Much as the framers of the 1992 Constitution have done their best in carving for us rules to shape our political wellbeing as an Independent Republic with democratic tone as the system of government, we must understand it and work with it or we change it if comprehension of its implementation gives us problems.

Efforts made by the framers of the constitution to give us constructive democratic institutions to help us govern without attrite difficulty surpasses our common intellect to assimilate and practice the constitution so it breeds corruption of all forms gesturing towards greed and instability.

A lot of compositions have gone into the framework of the constitution to make it a saleable guiding tool to peace and economic development machinery yet the constitution has created lapses and deficient of the prowess powers deserving a developing country like ours that requires every single pesewa into the national coffers called consolidated funds to provide for the necessary and immediate needs of the people of Ghana.

Consolidating and conjoining the Executive arm of government to the legislature into forming one big “Executive Order”, elected with all the monies available one can think of, with the President, under Article 78 appointing majority of his ministers from the Parliament for ease of lawmaking and practice have rendered our quest for republican democracy worthless as a nation desiring progress.

In fact the basic duties of parliament of oversight function of the executive runs down to naught as the executive team called the cabinet is supposedly filled with those powers that shall do the checks and balances on the executive.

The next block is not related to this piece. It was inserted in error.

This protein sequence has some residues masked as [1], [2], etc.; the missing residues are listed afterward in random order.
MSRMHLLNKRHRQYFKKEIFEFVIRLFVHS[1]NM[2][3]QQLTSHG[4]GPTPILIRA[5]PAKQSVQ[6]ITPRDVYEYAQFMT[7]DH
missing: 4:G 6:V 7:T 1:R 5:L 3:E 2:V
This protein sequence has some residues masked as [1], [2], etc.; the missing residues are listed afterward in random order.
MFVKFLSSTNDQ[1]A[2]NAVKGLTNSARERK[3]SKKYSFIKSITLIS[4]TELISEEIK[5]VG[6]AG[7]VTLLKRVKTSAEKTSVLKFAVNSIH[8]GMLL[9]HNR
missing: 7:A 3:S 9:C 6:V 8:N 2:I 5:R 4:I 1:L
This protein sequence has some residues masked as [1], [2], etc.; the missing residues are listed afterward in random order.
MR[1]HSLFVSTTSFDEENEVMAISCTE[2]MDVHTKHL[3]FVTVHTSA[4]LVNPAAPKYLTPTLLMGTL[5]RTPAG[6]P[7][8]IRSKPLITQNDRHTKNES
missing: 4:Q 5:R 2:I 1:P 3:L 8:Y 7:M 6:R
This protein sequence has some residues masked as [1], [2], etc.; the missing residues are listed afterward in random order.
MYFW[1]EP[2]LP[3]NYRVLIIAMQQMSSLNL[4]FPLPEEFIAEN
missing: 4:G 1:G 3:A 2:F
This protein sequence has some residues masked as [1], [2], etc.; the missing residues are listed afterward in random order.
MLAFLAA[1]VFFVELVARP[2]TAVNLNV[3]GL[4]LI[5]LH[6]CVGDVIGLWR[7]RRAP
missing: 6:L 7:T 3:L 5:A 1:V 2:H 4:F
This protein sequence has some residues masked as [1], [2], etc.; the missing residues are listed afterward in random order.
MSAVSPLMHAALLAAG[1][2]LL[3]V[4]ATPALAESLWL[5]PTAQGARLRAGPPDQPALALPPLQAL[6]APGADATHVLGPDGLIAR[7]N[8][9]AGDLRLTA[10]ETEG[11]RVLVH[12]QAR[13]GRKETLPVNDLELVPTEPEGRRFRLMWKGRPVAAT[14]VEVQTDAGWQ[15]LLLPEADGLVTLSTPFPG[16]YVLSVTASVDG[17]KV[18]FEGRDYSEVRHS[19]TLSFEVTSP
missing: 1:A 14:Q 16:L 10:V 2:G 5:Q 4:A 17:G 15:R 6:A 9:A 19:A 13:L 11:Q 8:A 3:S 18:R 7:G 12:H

The strategy of the framers of the constitution to place the nominations and appointing powers of senior positions at the Public and Civil services commissions and the President capacity to appoint powerful representatives to the councils concerned of such commissions derailed the economic benefits they thought might come in the absence of institutions like the Second Chamber Parliament.

The concept had proven worthless and inexpedient and it has rather promoted corruption, inconsistency and abrasive constitutional flaws which no one ventures to take to the Supreme Court for interpretations and adjudication because at the Supreme Court, they don’t rewrite the constitution neither can they amend a piece of legislation because they dislike its terms or in the words of Georgina Wood JSC “because we suppose that the law giver was mistaken or unwise.”

Undoubtedly if it were feasible (and it could not) for public services commissions and the Council of State whom the Constitution had burden to do a lot of work for the president to behave “in accordance with their advice” and not on his premonition, had the capacity to serve as a countervailing authority for the conjoined executive and the legislature, political tensions, miscalculation and rot would not have been part of Ghana’s republican democracy.

Those ideas of nominating powers arrogated to the public services commissions have had severe general shortfalls on the nation because the President virtually appoints the all too powerful bracing persons to such councils probably to influence decisions.

Everyone who labored to win an election of more than fifty percent valid votes in his favour and entrusted to appoint the greater number of people constituting the council of state, his executive team constituting majority members of parliament and appoints the top echelon of public services commission under Article 70 of the 1992 Constitution would surely disregard the constituents of the public services commission and appoint directly their leadership before the councils are set up contrary to Article 195 of the same constitution 1992.

Those are the naked truth about Ghana’s political pride. We are therefore in a limbo until we reverse to treat our republican democracy like any other with distinct offices for the head of state and then head of government from within the national assembly, a Second Chamber Parliament to be made of representatives of public services commissions, organizational representatives and representatives of the national and regional houses of chiefs to simulate political powers as a countervailing authority and a form of security measure to guide against political party extremism in Ghana.

-Munir Saani